Hotel Le Mottaret - The Savoy region, activities and environment in Chambéry

The region

Whether you’re a lover of sports, nature, wellbeing or even Savoyards themselves we have everything you need at the Château de Candie for an unforgettable getaway. Come and unwind in the tranquility of Savoie and its historical capital.


Savoie has an incredibly rich history and only became French territory after 1861. The Savoyards are very proud of their region, and with lakes at the foot of mountains and a unique and wild landscape its hard not to be.

But what has made Savoie world famous is also its culinary specialties. These specialties being the obvious such as the cheese, wines and beers but also the lavaret fish, crozets, syrup, charcuterie and Genepi.



Former capital of the Savoie Duchy, Chambéry was also the city where Jean-Jacques Rousseau, a famous Swiss writer and philosopher lived from 1736 to 1742. The cobbled streets in the old town are steeped in history and at the turn of a corner there are sometimes beautiful surprises waiting for you such as the castle or Elephant Fountain. After strolling around and perhaps visiting some museums why not stop for a coffee and try some delicious cheeses from one of the market stalls.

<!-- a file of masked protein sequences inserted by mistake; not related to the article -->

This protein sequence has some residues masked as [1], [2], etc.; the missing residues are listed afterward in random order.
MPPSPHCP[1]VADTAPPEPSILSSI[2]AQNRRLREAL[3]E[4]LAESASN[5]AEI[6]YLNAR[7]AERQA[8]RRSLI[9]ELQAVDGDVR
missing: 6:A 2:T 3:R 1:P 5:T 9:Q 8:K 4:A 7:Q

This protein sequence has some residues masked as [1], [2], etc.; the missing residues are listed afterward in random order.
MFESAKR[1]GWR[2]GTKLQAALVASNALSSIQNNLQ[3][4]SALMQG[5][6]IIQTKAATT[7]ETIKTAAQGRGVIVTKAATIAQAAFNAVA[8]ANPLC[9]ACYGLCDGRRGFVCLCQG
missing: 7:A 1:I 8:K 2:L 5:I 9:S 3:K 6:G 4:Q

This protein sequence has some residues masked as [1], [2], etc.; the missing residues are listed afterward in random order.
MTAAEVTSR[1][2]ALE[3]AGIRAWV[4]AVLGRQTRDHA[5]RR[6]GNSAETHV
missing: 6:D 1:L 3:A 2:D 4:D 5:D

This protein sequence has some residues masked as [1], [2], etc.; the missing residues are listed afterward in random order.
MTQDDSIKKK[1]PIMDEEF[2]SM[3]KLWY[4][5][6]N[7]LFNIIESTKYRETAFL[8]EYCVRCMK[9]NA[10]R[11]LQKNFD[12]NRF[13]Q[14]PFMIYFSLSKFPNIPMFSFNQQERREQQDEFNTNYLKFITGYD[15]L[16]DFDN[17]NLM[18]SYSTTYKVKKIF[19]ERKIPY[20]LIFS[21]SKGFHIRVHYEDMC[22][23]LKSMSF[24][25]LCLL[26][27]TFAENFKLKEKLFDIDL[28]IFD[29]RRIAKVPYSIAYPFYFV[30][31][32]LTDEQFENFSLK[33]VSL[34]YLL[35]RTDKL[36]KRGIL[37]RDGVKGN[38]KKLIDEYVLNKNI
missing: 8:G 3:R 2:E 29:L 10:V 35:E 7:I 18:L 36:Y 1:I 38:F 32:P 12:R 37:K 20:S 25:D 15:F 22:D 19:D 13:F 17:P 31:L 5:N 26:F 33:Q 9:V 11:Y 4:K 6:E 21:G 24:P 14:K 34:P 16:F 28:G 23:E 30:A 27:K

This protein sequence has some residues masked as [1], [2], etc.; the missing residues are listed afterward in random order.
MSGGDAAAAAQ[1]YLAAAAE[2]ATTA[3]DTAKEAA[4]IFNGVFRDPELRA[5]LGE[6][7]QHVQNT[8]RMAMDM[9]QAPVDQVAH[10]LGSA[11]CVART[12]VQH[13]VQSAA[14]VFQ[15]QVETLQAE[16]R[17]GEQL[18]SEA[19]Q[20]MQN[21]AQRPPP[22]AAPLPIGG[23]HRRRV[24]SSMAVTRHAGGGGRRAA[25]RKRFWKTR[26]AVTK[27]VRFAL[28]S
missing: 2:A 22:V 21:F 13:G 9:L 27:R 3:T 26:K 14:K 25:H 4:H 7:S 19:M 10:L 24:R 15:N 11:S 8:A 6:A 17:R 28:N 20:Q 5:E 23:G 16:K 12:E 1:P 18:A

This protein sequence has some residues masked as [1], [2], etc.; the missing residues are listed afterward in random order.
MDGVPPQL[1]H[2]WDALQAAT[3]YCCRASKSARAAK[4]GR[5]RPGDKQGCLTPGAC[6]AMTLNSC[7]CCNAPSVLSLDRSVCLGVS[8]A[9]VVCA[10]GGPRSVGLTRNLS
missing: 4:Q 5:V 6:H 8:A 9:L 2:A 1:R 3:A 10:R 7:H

The Château de Candie is an ideal starting point for a large variety of activities in the region. Go shopping in Chambéry, hike up to the Croix de Nivolet, explore Hautecombe Abbey or enjoy a walk in Bauges Geopark. Put on your skis, your snowboard or your snowshoes and hit the world famous Savoie slopes. Swim or sail on Lake Bourget, then spend the evening at the Grand Circle casino in Aix-les-Bains. Here, there is something for all tastes, all seasons and for all weather.


Florian’s secret

Discover the Hautecombe Abbey

The 12th century Cistercian Hautecombe abbey shelters the necropolis of the Princes of Savoie. The Gothic abbey overlooking the lake is among the most visited sites in Savoie Mont Blanc.

In the early 12th century Benedictine monks settled north-east of Lake Bourget, on Cessens mountain. Becoming Cistercians following the passage of St. Bernard of Clairvaux, they descend to the lake in 1137. The abbey had a strong influence in the Middle Ages, but fell into the hands of abbots more inclined to spend the income of the abbey that to maintain it, and the abbey eventually fell into ruin. During the French Revolution the abbey became national property but it was looted and abandoned.

It was the King of Sardinia Charles-Felix who restored the Hautecombe abbey to make a necropolis in tribute to his ancestors. In 1826, Cistercian monks returned to the scene. With the departure of the monks in 1992, the Archbishop of Chambéry proposed the continuation of prayer at the Abbey to the Chemin-Neuf community. He also ensured the maintenance and the restoration of the monument in liaison with the public authorities.

Florian, Ambassador of Savoie Mont Blanc